For the last fifty years, virtually all historians of science— including A. C. Crombie, David Lindberg, Edward Grant, Stanley Jaki, Thomas Goldstein, and J. L. Heilbron—have concluded that the Scientific Revolution was indebted to the Church.
The Catholic contribution to science went well beyond ideas—including theological ideas—to accomplished practicing scientists, many of whom were priests.
For example, Father Nicholas Steno, a Lutheran convert who became a Catholic priest, is often identified as the father of geology. The father of Egyptology was Father Athanasius Kircher. The first person to measure the rate of acceleration of a freely falling body was yet another priest, Father Giambattista Riccioli. Father Roger Boscovich is often credited as the father of modern atomic theory. Jesuits so dominated the study of earthquakes that seismology became known as “the Jesuit science.”
And that is far from all. Even though some thirty-five craters on the moon are named for Jesuit scientists and mathematicians, the Church’s contributions to astronomy are all but unknown to the average educated American.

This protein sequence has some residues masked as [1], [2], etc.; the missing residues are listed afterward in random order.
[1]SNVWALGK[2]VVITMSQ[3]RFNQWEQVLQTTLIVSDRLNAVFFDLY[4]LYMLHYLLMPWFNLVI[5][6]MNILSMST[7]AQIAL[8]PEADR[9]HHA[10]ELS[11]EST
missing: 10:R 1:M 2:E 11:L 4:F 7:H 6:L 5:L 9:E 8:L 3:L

Thomas E. Woods Jr., Ph.D., How the Catholic Church Built Western Civilization (Regnery Publishing, Inc., 2005) p. 4
This episode is dedicated to the life and memory of Ed McHale (1979-2022).
Edward Andrew McHale, age 42, born in Phoenix, AZ, left this world too soon on January 16, 2022. Ed is survived by his wife, Christine McHale, and five children, Ruby, Declan, Mikey, Frances and Theo. He is preceded in death by his parents, Lawrence McHale and Madeleine McHale. The baby of six siblings, this father and legend is known to many as “Coach Ed.”
He was a man who truly lived his life for others; for his family, his students and anyone he met. He knew everyone by name and no one who knew him could forget his contagious laugh or famous ‘dad jokes.’ A man of great faith, he loved to walk and pray his rosary, meet with other dads to pray, and take his family to mass on Sunday. He loved to teach, swim, wrestle, hike, play volleyball, and play catch with his kids, and of course cheer on his Cardinals and Suns! He would always tell his wife that she made him a better man but truly it was he who made her better and his love for life and appreciating the small things and every moment made everyone around him better.
May we learn from his example to count your blessings and love every moment, to soak up every hug with your children, to live life to the fullest even when everything around you tells you, you need more when right in front of you, you already have it all. He will truly be missed by many and will forever leave his print of love and laughter on this world.
*Help his widow and five children here*: Go Fund Me
Guest: Andrew of the Popular Liberty Show